A trade deal with the U.S. is also a tricky proposition. The British economy is much like the U.S. economy in terms of what it makes and what it wants to sell in the world. The U.S. is a manufactured product exporter and so is the U.K. American manufacturers will not be eager to see competitive products from the U.K. and vice versa. The U.S. wants to sell farm output to the U.K., but the British want to keep protecting their smaller farms. The two nations are really not natural trade partners and any deal struck will fall short of providing what the British got from trading with Europe.

One of the biggest issues will be internal. Britain has deep divisions of its own; Brexit makes these more problematic. Scottish voters overwhelmingly supported staying in the EU as they have often relied on European rules to offset the demands made from England. The Brexit decision has reignited the movement for Scottish independence. The Northern Ireland situation will be extremely complex as there will now be a hard border between the two Irelands—one that will cut homes, farms and villages in half. The fear is that demand for Irish unification will ramp up.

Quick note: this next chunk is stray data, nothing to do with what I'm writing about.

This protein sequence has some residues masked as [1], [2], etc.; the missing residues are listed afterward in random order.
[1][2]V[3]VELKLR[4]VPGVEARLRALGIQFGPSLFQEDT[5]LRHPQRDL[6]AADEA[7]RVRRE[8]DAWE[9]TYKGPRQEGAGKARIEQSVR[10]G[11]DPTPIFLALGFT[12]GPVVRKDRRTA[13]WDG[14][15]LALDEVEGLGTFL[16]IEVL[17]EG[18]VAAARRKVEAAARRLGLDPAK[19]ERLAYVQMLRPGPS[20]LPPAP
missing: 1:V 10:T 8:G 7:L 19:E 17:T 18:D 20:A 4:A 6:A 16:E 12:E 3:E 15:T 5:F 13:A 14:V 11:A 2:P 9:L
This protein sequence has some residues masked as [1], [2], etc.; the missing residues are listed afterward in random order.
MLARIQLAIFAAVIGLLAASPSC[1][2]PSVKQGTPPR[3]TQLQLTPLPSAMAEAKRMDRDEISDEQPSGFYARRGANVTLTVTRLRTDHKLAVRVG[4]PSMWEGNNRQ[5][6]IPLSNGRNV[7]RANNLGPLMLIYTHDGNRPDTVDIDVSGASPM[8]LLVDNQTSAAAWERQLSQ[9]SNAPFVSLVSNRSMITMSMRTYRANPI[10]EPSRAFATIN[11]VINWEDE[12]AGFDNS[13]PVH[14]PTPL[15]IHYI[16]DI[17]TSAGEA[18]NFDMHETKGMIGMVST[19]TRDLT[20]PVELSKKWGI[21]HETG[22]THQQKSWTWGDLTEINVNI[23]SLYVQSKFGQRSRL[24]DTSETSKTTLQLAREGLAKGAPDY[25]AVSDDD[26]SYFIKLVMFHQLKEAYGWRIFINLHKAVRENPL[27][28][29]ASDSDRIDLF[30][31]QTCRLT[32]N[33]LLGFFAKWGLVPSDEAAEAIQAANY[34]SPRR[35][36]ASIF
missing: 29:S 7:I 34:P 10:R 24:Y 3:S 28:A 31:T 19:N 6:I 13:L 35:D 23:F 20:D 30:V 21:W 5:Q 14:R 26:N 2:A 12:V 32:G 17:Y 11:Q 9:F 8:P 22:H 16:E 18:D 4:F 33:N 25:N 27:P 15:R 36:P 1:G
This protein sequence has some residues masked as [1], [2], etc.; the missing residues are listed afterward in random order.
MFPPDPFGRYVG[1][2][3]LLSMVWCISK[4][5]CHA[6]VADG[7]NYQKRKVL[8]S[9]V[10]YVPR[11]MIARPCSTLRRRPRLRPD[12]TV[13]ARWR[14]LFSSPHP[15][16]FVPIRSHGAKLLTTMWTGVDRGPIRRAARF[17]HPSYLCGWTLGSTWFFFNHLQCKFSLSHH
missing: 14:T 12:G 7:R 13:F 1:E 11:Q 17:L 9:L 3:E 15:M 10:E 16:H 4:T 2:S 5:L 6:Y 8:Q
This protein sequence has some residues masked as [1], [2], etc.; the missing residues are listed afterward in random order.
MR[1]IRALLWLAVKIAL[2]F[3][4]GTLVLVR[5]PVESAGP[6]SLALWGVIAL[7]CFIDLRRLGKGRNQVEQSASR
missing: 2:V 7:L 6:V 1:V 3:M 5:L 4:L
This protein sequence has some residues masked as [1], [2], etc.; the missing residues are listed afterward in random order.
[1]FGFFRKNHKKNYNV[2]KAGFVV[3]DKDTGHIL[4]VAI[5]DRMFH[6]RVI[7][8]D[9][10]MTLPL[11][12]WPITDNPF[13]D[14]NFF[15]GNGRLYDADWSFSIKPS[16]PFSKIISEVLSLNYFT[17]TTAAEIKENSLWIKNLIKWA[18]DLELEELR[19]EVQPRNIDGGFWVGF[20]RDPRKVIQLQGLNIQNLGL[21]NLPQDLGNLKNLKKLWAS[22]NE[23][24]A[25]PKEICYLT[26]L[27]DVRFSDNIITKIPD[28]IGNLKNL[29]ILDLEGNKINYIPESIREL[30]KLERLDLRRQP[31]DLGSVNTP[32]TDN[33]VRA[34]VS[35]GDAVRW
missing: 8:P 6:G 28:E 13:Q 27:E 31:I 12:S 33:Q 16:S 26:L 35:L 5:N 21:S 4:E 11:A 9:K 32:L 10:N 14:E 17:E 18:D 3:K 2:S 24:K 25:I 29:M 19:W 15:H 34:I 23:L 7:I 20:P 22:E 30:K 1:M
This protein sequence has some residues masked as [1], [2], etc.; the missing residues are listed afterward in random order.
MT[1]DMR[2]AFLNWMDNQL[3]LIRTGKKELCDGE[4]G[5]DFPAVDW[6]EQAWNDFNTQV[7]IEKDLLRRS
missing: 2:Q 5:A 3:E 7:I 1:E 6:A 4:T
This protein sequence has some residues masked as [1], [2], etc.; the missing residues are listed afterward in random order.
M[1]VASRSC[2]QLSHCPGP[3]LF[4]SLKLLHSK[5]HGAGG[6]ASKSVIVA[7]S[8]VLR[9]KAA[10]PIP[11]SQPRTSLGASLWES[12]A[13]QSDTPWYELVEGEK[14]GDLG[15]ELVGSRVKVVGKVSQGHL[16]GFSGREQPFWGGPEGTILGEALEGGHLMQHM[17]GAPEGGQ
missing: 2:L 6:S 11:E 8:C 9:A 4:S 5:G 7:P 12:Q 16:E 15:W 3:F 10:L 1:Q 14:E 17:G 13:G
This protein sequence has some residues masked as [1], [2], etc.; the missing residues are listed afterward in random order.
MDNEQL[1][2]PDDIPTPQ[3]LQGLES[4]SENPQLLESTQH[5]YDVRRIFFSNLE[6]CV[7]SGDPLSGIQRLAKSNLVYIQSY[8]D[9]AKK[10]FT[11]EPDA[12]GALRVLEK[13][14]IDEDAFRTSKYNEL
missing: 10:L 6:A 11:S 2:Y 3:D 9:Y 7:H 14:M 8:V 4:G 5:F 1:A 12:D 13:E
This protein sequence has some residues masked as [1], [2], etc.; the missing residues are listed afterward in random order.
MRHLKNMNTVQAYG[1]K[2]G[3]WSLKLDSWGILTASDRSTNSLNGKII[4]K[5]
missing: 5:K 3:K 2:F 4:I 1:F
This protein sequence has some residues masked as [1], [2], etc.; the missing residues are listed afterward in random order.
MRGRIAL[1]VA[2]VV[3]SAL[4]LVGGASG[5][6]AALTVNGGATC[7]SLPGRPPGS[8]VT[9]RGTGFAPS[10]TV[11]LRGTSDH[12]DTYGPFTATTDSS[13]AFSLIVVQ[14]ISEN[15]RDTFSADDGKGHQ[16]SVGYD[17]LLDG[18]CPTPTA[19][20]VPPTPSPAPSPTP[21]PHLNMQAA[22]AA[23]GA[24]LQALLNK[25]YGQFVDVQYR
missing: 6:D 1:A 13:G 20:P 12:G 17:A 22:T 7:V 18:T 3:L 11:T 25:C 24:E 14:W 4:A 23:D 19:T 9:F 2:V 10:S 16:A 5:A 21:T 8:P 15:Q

Drastic Slowdown in Eurozone Manufacturing
The eurozone manufacturers had a rough year in 2019 and the expectation is not great for 2020. The major problem has been the decline in the automotive sector. That will be the issue that keeps the coming year uncomfortable. The market for cars has cooled in Europe as the consumer has become more cautious and there have been some significant changes in the demand for cars. The consumer wants more electric options, while the carmakers have struggled to keep pace. There have also been issues as far as quality with some of the largest makers running into major recalls issued along with the problems of scandal over cheating. To make matters even worse, it has been the vehicle sector that Trump has targeted as he tries to pressure the Europeans on a wide variety of issues.